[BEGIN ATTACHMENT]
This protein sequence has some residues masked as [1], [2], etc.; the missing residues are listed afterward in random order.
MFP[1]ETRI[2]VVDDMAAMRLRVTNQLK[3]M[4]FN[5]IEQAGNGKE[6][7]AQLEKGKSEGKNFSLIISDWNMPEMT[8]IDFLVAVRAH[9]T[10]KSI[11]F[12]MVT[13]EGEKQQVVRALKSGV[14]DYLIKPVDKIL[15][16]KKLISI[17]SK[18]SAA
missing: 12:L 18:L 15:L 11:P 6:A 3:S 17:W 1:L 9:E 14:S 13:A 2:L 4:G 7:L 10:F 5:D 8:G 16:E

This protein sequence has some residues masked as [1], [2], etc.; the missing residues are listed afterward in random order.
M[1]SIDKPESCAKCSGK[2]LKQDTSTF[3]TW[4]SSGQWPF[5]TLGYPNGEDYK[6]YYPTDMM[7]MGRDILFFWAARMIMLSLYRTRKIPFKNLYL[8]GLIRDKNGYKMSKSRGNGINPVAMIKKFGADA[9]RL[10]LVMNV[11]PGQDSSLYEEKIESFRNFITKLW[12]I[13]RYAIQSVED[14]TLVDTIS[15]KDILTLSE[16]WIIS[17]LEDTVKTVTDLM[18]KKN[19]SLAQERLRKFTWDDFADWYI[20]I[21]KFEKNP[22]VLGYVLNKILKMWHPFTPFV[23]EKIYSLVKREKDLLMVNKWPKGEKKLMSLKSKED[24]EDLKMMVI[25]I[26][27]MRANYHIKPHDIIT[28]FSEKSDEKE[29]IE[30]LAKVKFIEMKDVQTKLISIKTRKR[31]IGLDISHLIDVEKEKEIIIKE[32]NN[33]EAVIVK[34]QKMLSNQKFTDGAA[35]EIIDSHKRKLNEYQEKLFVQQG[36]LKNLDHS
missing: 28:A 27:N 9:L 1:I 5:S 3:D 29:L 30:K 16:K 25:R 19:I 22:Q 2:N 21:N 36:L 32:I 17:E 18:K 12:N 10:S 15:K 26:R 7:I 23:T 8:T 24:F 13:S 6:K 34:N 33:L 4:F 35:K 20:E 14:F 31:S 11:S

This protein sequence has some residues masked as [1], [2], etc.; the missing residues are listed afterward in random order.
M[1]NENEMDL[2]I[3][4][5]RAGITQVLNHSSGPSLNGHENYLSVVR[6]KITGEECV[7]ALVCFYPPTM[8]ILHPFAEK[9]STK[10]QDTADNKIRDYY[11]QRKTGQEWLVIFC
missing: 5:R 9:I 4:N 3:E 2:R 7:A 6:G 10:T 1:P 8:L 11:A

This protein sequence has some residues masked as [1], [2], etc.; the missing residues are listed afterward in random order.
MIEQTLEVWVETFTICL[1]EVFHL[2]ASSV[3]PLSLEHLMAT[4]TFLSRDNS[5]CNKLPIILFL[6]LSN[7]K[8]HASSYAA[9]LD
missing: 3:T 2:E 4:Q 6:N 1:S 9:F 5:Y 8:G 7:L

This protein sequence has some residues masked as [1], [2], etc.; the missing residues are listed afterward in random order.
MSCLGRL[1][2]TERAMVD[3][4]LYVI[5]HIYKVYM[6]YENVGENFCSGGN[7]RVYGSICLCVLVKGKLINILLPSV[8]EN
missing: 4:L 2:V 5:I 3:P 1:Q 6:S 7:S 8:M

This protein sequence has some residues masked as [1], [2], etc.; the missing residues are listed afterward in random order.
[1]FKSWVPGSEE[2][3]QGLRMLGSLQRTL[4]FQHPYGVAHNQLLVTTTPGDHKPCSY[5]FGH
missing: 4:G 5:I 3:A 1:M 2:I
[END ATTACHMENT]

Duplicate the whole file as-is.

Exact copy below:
This protein sequence has some residues masked as [1], [2], etc.; the missing residues are listed afterward in random order.
MFP[1]ETRI[2]VVDDMAAMRLRVTNQLK[3]M[4]FN[5]IEQAGNGKE[6][7]AQLEKGKSEGKNFSLIISDWNMPEMT[8]IDFLVAVRAH[9]T[10]KSI[11]F[12]MVT[13]EGEKQQVVRALKSGV[14]DYLIKPVDKIL[15][16]KKLISI[17]SK[18]SAA
missing: 12:L 18:L 15:L 11:P 6:A 3:S 17:W 1:L 9:E 14:S 13:A 2:L 4:G 7:L 10:F 5:D 8:G 16:E

This protein sequence has some residues masked as [1], [2], etc.; the missing residues are listed afterward in random order.
M[1]SIDKPESCAKCSGK[2]LKQDTSTF[3]TW[4]SSGQWPF[5]TLGYPNGEDYK[6]YYPTDMM[7]MGRDILFFWAARMIMLSLYRTRKIPFKNLYL[8]GLIRDKNGYKMSKSRGNGINPVAMIKKFGADA[9]RL[10]LVMNV[11]PGQDSSLYEEKIESFRNFITKLW[12]I[13]RYAIQSVED[14]TLVDTIS[15]KDILTLSE[16]WIIS[17]LEDTVKTVTDLM[18]KKN[19]SLAQERLRKFTWDDFADWYI[20]I[21]KFEKNP[22]VLGYVLNKILKMWHPFTPFV[23]EKIYSLVKREKDLLMVNKWPKGEKKLMSLKSKED[24]EDLKMMVI[25]I[26][27]MRANYHIKPHDIIT[28]FSEKSDEKE[29]IE[30]LAKVKFIEMKDVQTKLISIKTRKR[31]IGLDISHLIDVEKEKEIIIKE[32]NN[33]EAVIVK[34]QKMLSNQKFTDGAA[35]EIIDSHKRKLNEYQEKLFVQQG[36]LKNLDHS
missing: 28:A 27:N 9:L 1:I 5:S 3:D 29:L 30:K 16:K 25:R 19:I 22:Q 2:N 21:N 36:L 32:I 17:E 18:K 12:N 10:S 15:K 26:R 7:I 23:T 8:T 24:F 13:S 6:K 34:N 33:L 4:F 35:K 20:E 14:F 31:S 11:S

This protein sequence has some residues masked as [1], [2], etc.; the missing residues are listed afterward in random order.
M[1]NENEMDL[2]I[3][4][5]RAGITQVLNHSSGPSLNGHENYLSVVR[6]KITGEECV[7]ALVCFYPPTM[8]ILHPFAEK[9]STK[10]QDTADNKIRDYY[11]QRKTGQEWLVIFC
missing: 5:R 9:I 4:N 3:E 2:R 7:A 6:G 10:T 1:P 8:L 11:A

This protein sequence has some residues masked as [1], [2], etc.; the missing residues are listed afterward in random order.
MIEQTLEVWVETFTICL[1]EVFHL[2]ASSV[3]PLSLEHLMAT[4]TFLSRDNS[5]CNKLPIILFL[6]LSN[7]K[8]HASSYAA[9]LD
missing: 3:T 2:E 4:Q 6:N 1:S 9:F 5:Y 8:G 7:L

This protein sequence has some residues masked as [1], [2], etc.; the missing residues are listed afterward in random order.
MSCLGRL[1][2]TERAMVD[3][4]LYVI[5]HIYKVYM[6]YENVGENFCSGGN[7]RVYGSICLCVLVKGKLINILLPSV[8]EN
missing: 4:L 2:V 5:I 3:P 1:Q 6:S 7:S 8:M

This protein sequence has some residues masked as [1], [2], etc.; the missing residues are listed afterward in random order.
[1]FKSWVPGSEE[2][3]QGLRMLGSLQRTL[4]FQHPYGVAHNQLLVTTTPGDHKPCSY[5]FGH
missing: 4:G 5:I 3:A 1:M 2:I